Intelsat 8

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Intelsat 8
Mission typeCommunications
OperatorPanAmSat / Intelsat
COSPAR ID1998-065A Edit this at Wikidata
SATCAT no.25522
Mission duration15 years (planned)
18 years (achieved)
Spacecraft properties
Spacecraft typeSSL 1300
ManufacturerSpace Systems/Loral
Launch mass3,592 kg (7,919 lb)
Dry mass2,100 kg (4,600 lb)
Start of mission
Launch date4 November 1998, 05:12:00 UTC
RocketProton-K / DM-03
Launch siteBaikonur, Site 200/39
ContractorKhrunichev State Research and Production Space Center
Entered serviceJanuary 1999
End of mission
DisposalGraveyard orbit
Deactivated26 December 2016
Orbital parameters
Reference systemGeocentric orbit
RegimeGeostationary orbit
Longitude166° East (1998–2012)
169° East (2012–2016)
Band48 transponders:
24 C band at 50 watts
24 Ku band at 100 watts
Coverage areaAsia-Pacific, Australia, Hawaii
← PAS-7
PAS-6B →

Intelsat 8 (formerly PAS-8) is a communications satellite owned by Intelsat located at 166° East of longitude, serving the Pacific Ocean market.


INTELSAT 8 (PAS-8) was launched on 4 November 1998 by a Proton Block DM vehicle from Baikonur Cosmodrome. The satellite was designed with 24 Ku-band channels at 100 Watts and 24 C-band channels at 50 Watts. The spacecraft is based on the Space Systems Loral SSL=1300 bus and was part of a series of three satellites ordered from Loral. The satellite was designed for the Pacific market serving Australia, Hawaii, the northwest coast of the U.S., and portions of the Far East.[1]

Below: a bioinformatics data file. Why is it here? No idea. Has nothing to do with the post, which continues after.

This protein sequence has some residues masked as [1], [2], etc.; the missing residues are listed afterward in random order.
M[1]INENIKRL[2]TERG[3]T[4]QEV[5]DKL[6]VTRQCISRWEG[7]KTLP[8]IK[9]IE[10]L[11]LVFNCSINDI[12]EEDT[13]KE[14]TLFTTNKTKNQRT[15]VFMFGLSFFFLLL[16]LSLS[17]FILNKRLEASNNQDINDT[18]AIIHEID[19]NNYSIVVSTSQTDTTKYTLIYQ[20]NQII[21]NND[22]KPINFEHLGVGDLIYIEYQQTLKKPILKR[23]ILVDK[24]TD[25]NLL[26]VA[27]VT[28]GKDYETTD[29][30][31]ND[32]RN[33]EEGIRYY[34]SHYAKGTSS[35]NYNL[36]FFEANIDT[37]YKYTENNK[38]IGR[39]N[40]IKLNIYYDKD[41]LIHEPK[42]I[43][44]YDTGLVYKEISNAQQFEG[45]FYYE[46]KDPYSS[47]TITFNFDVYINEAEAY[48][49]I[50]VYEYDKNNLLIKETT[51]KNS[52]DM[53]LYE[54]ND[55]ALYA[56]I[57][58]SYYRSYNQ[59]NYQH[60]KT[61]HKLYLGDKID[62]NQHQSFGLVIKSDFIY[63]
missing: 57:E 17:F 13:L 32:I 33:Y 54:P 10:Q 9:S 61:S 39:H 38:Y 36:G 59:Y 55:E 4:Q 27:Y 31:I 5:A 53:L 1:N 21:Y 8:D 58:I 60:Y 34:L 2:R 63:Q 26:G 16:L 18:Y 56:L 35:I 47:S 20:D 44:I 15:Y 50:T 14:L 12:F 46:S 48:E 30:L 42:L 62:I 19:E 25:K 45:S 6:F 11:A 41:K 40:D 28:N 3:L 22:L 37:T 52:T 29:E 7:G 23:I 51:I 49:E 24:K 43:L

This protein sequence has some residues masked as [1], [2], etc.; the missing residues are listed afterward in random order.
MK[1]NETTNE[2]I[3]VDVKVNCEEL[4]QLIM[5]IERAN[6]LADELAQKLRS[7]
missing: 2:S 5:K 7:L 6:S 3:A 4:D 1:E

On 13 August 2012, it was replaced with Intelsat 19.[2] During September 2012, it was co-located to the same position as Intelsat 5 at 169° East from 166° East to continue its service life as Intelsat 5's replacement later in the year.[3]

On 19 October 2012 at around 23:00 UTC, Intelsat 8 took over broadcasting Intelsat 5's television channels which include Australia Network and regular feeds of Entertainment Tonight and The Wall Street Journal Report available via a two-meter dish at 4.1 GHz horizontal.


The satellite was moved to a graveyard orbit by 26 December 2016.[4]


  1. ^ Krebs, Gunter D. "PAS 8 → Intelsat 8". Gunter's Space Page. Retrieved 6 March 2023.
  2. ^ "2009". Intelsat. Retrieved 15 April 2021.
  3. ^ "INTELSAT 19". Retrieved 5 March 2023.
  4. ^ "Satellites". SatBeams. Retrieved 15 April 2021.